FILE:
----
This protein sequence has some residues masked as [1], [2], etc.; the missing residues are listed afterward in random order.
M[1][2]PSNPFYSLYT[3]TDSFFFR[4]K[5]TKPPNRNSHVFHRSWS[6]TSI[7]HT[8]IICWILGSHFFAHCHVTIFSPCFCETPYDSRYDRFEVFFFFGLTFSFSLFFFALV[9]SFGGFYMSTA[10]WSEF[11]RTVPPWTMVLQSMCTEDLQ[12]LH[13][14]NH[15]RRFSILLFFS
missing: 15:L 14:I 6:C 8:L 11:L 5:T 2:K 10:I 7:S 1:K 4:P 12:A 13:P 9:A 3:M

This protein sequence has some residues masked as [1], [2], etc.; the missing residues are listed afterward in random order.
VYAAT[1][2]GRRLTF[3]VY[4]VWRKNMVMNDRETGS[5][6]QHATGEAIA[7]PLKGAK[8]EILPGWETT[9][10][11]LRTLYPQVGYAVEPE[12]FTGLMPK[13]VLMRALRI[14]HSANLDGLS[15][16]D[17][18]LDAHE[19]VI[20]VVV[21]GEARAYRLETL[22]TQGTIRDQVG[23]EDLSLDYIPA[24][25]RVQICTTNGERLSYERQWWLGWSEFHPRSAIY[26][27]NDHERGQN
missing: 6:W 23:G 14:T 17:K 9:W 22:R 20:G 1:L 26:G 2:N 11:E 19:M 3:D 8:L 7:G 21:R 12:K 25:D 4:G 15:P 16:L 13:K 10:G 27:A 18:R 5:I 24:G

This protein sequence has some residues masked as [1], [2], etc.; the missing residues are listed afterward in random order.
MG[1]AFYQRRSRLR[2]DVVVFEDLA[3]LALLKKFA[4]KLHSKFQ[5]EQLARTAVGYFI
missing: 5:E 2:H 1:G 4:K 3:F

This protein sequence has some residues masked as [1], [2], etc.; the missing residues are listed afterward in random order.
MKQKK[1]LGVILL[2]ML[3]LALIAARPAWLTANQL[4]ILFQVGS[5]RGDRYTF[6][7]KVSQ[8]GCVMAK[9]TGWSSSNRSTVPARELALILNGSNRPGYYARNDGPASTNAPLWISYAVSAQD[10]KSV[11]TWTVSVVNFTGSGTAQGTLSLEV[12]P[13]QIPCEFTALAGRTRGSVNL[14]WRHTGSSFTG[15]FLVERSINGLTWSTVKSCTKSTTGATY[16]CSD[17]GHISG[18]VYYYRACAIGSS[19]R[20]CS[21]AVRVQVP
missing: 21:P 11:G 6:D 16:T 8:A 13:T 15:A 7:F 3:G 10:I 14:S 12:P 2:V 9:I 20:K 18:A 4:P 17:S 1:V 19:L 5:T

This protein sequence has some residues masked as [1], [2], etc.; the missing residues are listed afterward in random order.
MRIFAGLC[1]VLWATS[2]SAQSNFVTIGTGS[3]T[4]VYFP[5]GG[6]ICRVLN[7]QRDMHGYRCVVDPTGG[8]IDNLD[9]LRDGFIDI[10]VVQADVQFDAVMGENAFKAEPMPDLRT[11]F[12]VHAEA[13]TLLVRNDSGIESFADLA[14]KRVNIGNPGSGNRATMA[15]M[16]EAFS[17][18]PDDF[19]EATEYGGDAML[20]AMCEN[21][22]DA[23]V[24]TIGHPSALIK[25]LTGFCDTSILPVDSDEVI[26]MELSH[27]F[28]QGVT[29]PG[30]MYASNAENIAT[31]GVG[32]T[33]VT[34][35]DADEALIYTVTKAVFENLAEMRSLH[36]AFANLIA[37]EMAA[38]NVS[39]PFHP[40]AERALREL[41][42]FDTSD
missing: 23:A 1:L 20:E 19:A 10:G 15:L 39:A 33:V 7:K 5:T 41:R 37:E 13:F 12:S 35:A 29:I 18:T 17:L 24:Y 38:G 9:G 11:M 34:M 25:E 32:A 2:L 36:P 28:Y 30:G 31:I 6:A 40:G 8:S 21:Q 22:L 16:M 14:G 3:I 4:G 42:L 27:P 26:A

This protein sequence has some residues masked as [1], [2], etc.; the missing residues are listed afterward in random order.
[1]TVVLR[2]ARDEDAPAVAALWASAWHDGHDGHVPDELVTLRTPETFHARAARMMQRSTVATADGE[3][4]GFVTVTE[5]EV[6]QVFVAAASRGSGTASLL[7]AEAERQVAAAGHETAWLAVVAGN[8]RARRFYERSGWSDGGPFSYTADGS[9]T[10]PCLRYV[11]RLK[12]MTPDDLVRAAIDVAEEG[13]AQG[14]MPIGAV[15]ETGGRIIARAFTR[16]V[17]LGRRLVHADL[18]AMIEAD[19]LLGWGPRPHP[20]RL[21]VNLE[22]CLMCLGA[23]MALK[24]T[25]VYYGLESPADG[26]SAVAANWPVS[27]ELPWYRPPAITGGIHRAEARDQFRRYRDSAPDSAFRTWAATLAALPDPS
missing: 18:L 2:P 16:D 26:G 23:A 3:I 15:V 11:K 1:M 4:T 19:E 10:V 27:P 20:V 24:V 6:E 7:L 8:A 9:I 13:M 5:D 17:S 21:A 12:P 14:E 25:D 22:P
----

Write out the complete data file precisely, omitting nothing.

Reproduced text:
This protein sequence has some residues masked as [1], [2], etc.; the missing residues are listed afterward in random order.
M[1][2]PSNPFYSLYT[3]TDSFFFR[4]K[5]TKPPNRNSHVFHRSWS[6]TSI[7]HT[8]IICWILGSHFFAHCHVTIFSPCFCETPYDSRYDRFEVFFFFGLTFSFSLFFFALV[9]SFGGFYMSTA[10]WSEF[11]RTVPPWTMVLQSMCTEDLQ[12]LH[13][14]NH[15]RRFSILLFFS
missing: 15:L 14:I 6:C 8:L 11:L 5:T 2:K 10:I 7:S 1:K 4:P 12:A 13:P 9:A 3:M

This protein sequence has some residues masked as [1], [2], etc.; the missing residues are listed afterward in random order.
VYAAT[1][2]GRRLTF[3]VY[4]VWRKNMVMNDRETGS[5][6]QHATGEAIA[7]PLKGAK[8]EILPGWETT[9][10][11]LRTLYPQVGYAVEPE[12]FTGLMPK[13]VLMRALRI[14]HSANLDGLS[15][16]D[17][18]LDAHE[19]VI[20]VVV[21]GEARAYRLETL[22]TQGTIRDQVG[23]EDLSLDYIPA[24][25]RVQICTTNGERLSYERQWWLGWSEFHPRSAIY[26][27]NDHERGQN
missing: 6:W 23:G 14:T 17:K 9:W 22:R 20:G 1:L 26:G 2:N 11:E 19:M 3:D 8:L 7:G 21:R 12:K 25:D 4:G 15:P 16:L 13:K 10:G 27:A 18:R 5:I 24:G

This protein sequence has some residues masked as [1], [2], etc.; the missing residues are listed afterward in random order.
MG[1]AFYQRRSRLR[2]DVVVFEDLA[3]LALLKKFA[4]KLHSKFQ[5]EQLARTAVGYFI
missing: 5:E 2:H 1:G 4:K 3:F

This protein sequence has some residues masked as [1], [2], etc.; the missing residues are listed afterward in random order.
MKQKK[1]LGVILL[2]ML[3]LALIAARPAWLTANQL[4]ILFQVGS[5]RGDRYTF[6][7]KVSQ[8]GCVMAK[9]TGWSSSNRSTVPARELALILNGSNRPGYYARNDGPASTNAPLWISYAVSAQD[10]KSV[11]TWTVSVVNFTGSGTAQGTLSLEV[12]P[13]QIPCEFTALAGRTRGSVNL[14]WRHTGSSFTG[15]FLVERSINGLTWSTVKSCTKSTTGATY[16]CSD[17]GHISG[18]VYYYRACAIGSS[19]R[20]CS[21]AVRVQVP
missing: 21:P 11:G 6:D 16:T 8:A 13:T 15:A 7:F 3:G 10:I 14:S 12:P 2:V 9:I 20:K 18:A 4:P 17:S 1:V 19:L 5:T

This protein sequence has some residues masked as [1], [2], etc.; the missing residues are listed afterward in random order.
MRIFAGLC[1]VLWATS[2]SAQSNFVTIGTGS[3]T[4]VYFP[5]GG[6]ICRVLN[7]QRDMHGYRCVVDPTGG[8]IDNLD[9]LRDGFIDI[10]VVQADVQFDAVMGENAFKAEPMPDLRT[11]F[12]VHAEA[13]TLLVRNDSGIESFADLA[14]KRVNIGNPGSGNRATMA[15]M[16]EAFS[17][18]PDDF[19]EATEYGGDAML[20]AMCEN[21][22]DA[23]V[24]TIGHPSALIK[25]LTGFCDTSILPVDSDEVI[26]MELSH[27]F[28]QGVT[29]PG[30]MYASNAENIAT[31]GVG[32]T[33]VT[34][35]DADEALIYTVTKAVFENLAEMRSLH[36]AFANLIA[37]EMAA[38]NVS[39]PFHP[40]AERALREL[41][42]FDTSD
missing: 23:A 1:L 20:E 19:A 10:G 15:L 39:A 33:V 7:K 5:T 41:R 37:E 13:F 12:S 35:A 29:I 18:T 17:L 24:Y 38:G 9:G 11:M 34:M 25:E 32:A 2:L 36:P 28:Y 30:G 31:I 6:A 40:G 8:S 21:Q 22:L 16:M 14:G 3:I 4:G 42:L 27:P 26:A

This protein sequence has some residues masked as [1], [2], etc.; the missing residues are listed afterward in random order.
[1]TVVLR[2]ARDEDAPAVAALWASAWHDGHDGHVPDELVTLRTPETFHARAARMMQRSTVATADGE[3][4]GFVTVTE[5]EV[6]QVFVAAASRGSGTASLL[7]AEAERQVAAAGHETAWLAVVAGN[8]RARRFYERSGWSDGGPFSYTADGS[9]T[10]PCLRYV[11]RLK[12]MTPDDLVRAAIDVAEEG[13]AQG[14]MPIGAV[15]ETGGRIIARAFTR[16]V[17]LGRRLVHADL[18]AMIEAD[19]LLGWGPRPHP[20]RL[21]VNLE[22]CLMCLGA[23]MALK[24]T[25]VYYGLESPADG[26]SAVAANWPVS[27]ELPWYRPPAITGGIHRAEARDQFRRYRDSAPDSAFRTWAATLAALPDPS
missing: 18:L 2:P 16:D 26:G 23:A 3:I 15:V 11:K 1:M 4:T 19:E 10:V 27:P 20:V 24:V 6:E 7:L 8:A 9:I 13:M 5:D 17:S 21:A 12:P 14:E 25:D 22:P